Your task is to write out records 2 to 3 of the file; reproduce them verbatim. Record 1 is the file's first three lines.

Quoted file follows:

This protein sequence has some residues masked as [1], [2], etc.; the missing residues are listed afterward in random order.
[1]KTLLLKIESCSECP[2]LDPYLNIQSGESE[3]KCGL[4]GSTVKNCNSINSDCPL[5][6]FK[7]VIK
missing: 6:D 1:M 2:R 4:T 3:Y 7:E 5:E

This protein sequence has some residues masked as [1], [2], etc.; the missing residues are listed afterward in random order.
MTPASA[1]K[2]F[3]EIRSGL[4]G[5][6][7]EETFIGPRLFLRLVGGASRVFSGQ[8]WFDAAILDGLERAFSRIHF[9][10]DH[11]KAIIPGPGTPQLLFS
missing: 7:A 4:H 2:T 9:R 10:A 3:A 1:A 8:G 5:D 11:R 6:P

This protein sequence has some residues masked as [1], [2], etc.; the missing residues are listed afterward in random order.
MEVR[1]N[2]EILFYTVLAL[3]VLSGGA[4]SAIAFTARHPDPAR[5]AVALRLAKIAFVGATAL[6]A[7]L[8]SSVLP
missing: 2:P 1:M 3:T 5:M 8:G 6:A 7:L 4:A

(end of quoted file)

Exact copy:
This protein sequence has some residues masked as [1], [2], etc.; the missing residues are listed afterward in random order.
MTPASA[1]K[2]F[3]EIRSGL[4]G[5][6][7]EETFIGPRLFLRLVGGASRVFSGQ[8]WFDAAILDGLERAFSRIHF[9][10]DH[11]KAIIPGPGTPQLLFS
missing: 7:A 4:H 2:T 9:R 10:A 3:A 1:A 8:G 5:D 11:R 6:P

This protein sequence has some residues masked as [1], [2], etc.; the missing residues are listed afterward in random order.
MEVR[1]N[2]EILFYTVLAL[3]VLSGGA[4]SAIAFTARHPDPAR[5]AVALRLAKIAFVGATAL[6]A[7]L[8]SSVLP
missing: 2:P 1:M 3:T 5:M 8:G 6:A 7:L 4:A